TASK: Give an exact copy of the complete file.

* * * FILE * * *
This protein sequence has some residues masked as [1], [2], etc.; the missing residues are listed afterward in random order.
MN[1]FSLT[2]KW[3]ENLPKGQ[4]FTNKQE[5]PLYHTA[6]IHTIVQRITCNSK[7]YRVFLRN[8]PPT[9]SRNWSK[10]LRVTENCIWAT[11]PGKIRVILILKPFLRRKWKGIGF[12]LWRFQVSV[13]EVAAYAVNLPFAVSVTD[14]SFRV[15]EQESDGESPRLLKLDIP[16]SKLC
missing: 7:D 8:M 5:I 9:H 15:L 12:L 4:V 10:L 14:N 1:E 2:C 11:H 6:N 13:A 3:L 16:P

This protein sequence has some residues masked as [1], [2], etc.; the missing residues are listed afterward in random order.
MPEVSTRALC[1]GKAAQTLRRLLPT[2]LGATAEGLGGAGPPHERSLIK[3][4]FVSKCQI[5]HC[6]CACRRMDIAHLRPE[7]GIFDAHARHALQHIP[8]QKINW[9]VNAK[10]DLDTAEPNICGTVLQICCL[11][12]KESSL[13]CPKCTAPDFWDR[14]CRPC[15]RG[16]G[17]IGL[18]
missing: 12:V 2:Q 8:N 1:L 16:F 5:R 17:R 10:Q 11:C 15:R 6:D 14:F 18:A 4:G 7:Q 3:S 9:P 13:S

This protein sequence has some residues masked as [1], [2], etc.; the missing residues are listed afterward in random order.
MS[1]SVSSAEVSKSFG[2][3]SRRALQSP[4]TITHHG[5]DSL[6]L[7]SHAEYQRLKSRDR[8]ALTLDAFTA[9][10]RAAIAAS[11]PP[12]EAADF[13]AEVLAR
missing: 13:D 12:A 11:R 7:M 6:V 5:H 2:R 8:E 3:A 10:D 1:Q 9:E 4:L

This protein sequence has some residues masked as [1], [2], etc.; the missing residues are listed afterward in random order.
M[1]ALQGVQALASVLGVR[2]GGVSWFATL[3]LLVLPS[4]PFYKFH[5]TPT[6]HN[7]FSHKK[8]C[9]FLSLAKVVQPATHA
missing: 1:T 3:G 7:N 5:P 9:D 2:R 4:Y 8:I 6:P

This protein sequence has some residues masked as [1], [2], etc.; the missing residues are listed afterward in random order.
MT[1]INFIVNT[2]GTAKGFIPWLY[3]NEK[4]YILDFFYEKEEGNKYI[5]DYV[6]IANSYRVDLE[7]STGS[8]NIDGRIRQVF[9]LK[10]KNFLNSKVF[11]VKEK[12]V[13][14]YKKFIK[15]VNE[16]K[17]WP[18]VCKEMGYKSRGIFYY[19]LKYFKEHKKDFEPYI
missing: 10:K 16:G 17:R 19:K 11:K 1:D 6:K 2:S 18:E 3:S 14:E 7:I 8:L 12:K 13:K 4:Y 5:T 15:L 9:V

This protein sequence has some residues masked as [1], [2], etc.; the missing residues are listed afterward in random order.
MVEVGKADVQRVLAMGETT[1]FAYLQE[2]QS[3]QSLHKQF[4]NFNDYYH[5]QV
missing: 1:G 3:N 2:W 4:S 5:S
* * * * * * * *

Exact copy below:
This protein sequence has some residues masked as [1], [2], etc.; the missing residues are listed afterward in random order.
MN[1]FSLT[2]KW[3]ENLPKGQ[4]FTNKQE[5]PLYHTA[6]IHTIVQRITCNSK[7]YRVFLRN[8]PPT[9]SRNWSK[10]LRVTENCIWAT[11]PGKIRVILILKPFLRRKWKGIGF[12]LWRFQVSV[13]EVAAYAVNLPFAVSVTD[14]SFRV[15]EQESDGESPRLLKLDIP[16]SKLC
missing: 7:D 8:M 5:I 9:H 15:L 12:L 4:V 10:L 14:N 1:E 2:C 11:H 6:N 13:A 3:L 16:P

This protein sequence has some residues masked as [1], [2], etc.; the missing residues are listed afterward in random order.
MPEVSTRALC[1]GKAAQTLRRLLPT[2]LGATAEGLGGAGPPHERSLIK[3][4]FVSKCQI[5]HC[6]CACRRMDIAHLRPE[7]GIFDAHARHALQHIP[8]QKINW[9]VNAK[10]DLDTAEPNICGTVLQICCL[11][12]KESSL[13]CPKCTAPDFWDR[14]CRPC[15]RG[16]G[17]IGL[18]
missing: 12:V 2:Q 8:N 1:L 16:F 5:R 17:R 10:Q 11:C 15:R 6:D 14:F 18:A 4:G 7:Q 3:S 9:P 13:S

This protein sequence has some residues masked as [1], [2], etc.; the missing residues are listed afterward in random order.
MS[1]SVSSAEVSKSFG[2][3]SRRALQSP[4]TITHHG[5]DSL[6]L[7]SHAEYQRLKSRDR[8]ALTLDAFTA[9][10]RAAIAAS[11]PP[12]EAADF[13]AEVLAR
missing: 13:D 12:A 11:R 7:M 6:V 5:H 2:R 8:E 3:A 10:D 1:Q 9:E 4:L

This protein sequence has some residues masked as [1], [2], etc.; the missing residues are listed afterward in random order.
M[1]ALQGVQALASVLGVR[2]GGVSWFATL[3]LLVLPS[4]PFYKFH[5]TPT[6]HN[7]FSHKK[8]C[9]FLSLAKVVQPATHA
missing: 1:T 3:G 7:N 5:P 9:D 2:R 4:Y 8:I 6:P

This protein sequence has some residues masked as [1], [2], etc.; the missing residues are listed afterward in random order.
MT[1]INFIVNT[2]GTAKGFIPWLY[3]NEK[4]YILDFFYEKEEGNKYI[5]DYV[6]IANSYRVDLE[7]STGS[8]NIDGRIRQVF[9]LK[10]KNFLNSKVF[11]VKEK[12]V[13][14]YKKFIK[15]VNE[16]K[17]WP[18]VCKEMGYKSRGIFYY[19]LKYFKEHKKDFEPYI
missing: 10:K 16:G 17:R 19:K 11:K 1:D 6:K 2:S 18:E 3:S 14:E 7:I 8:L 12:K 13:K 4:Y 5:T 15:L 9:V

This protein sequence has some residues masked as [1], [2], etc.; the missing residues are listed afterward in random order.
MVEVGKADVQRVLAMGETT[1]FAYLQE[2]QS[3]QSLHKQF[4]NFNDYYH[5]QV
missing: 1:G 3:N 2:W 4:S 5:S